Sexual Misconduct Allegations on Bachelor Spinoff Raise Concerns About Consent on Reality TV

'The larger issue is why we're fascinated with this type of display to begin with'

DeMario Jackson, reportedly accused of sexual misconduct on Bachelor in Paradise, was recently kicked off of The Bachelorette.
ABC

Amid heightened awareness and questions surrounding sexual consent in the entertainment industry, Warner Bros. this week shut down production of Bachelor in Paradise, which was supposed to air on ABC later this summer, after allegations surfaced of sexual misconduct on the set of the reality show.

A spinoff of the popular reality franchises The Bachelor and The Bachelorette, Bachelor in Paradise showcases rejected contestants from those two shows in a tropical location—in this case, Mexico. The show has a reputation for being more risqué than the other two, and contestants are encouraged to drink alcohol and “hook up.”

A female contestant, whom some news outlets have identified as a former contestant from Nick Viall’s season of The Bachelor, was reportedly too intoxicated to consent to sexual activity with a male contestant, DeMario Jackson (who was recently eliminated from this season of The Bachelorette for lying to his ex-girlfriend about their relationship in order to appear on the show). The production crew allegedly allowed the sexual activity to continue, despite the woman being incapacitated.

A “third party” reportedly involved with the show filed a claim against the production company for not stepping in to stop the incident.

“People are pissed, and not just at DeMario,” a contestant on the show told People. “We’re pissed that this whole thing happened. They could have seen that she was drinking too much and that he was taking advantage. They could have stopped this before it got this far. But they decided to let it go and let it happen, and see what happened?”

In its only statement on the matter, Warner Bros. said: “We have become aware of allegations of misconduct on the set of Bachelor in Paradise in Mexico. We have suspended production and we are conducting a thorough investigation of these allegations. Once the investigation is complete, we will take appropriate responsive action.”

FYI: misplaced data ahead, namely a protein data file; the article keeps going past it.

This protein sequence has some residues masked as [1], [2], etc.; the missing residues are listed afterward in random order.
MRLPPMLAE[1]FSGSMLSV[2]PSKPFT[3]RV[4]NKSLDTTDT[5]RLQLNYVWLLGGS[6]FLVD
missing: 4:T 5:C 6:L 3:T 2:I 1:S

Reality shows have long been manipulated by producers. On the set of Bachelor in Paradise, producers reportedly encouraged certain contestants to get together for the sake of good storylines.

Domenic Romano, managing attorney at Romano Law PLLC, said he understands that contestants sign away many of their rights in order to participate in these kinds of shows, but he noted that producers are also under contract.

“I’d be surprised if a contract provision didn’t allow for a producer to restrain contestants from illegal, sexual activity if someone was unconscious or not cognizant of their environment,” Romano told Adweek. “If a producer continued to encourage that behavior, knowing the recipient of the unwanted sexual acts was not fully aware or able to give consent, there would be serious repercussions for them.”

He continued, “By not intervening—if these reports are true—the producers have exposed their employer to be liable for this incident. You cannot waive your right to not be involved in a serious crime.”

Bob Thompson, a professor of TV and popular culture at Syracuse University, told Adweek the show “creates exactly the kind of environment for an incident like this to happen.”

“The whole principle of [Bachelor in Paradise] is to create situations where people are given the opportunity and the alcohol that can get themselves into a state where consent becomes questionable. … It’s a fundamental problem of the show,” said Thompson, noting that early reality TV had problems that have only gotten worse over the years.

“All networks jumped into reality TV [in the early 2000s], even with the potential of a shady outcome,” he said.

Romano called the Bachelor in Paradise fiasco “a wake up call … to the industry, to the networks, to the production companies and to the viewing public.”

“We’ve seen that a lot of what passes for unscripted or reality TV is fabricated and induced,” he said. “The responsibility of an incident like this, if it’s true, starts with the producers and the production company and how far they’ll go to get ratings. … The larger issue is why we’re fascinated with this type of display to begin with.”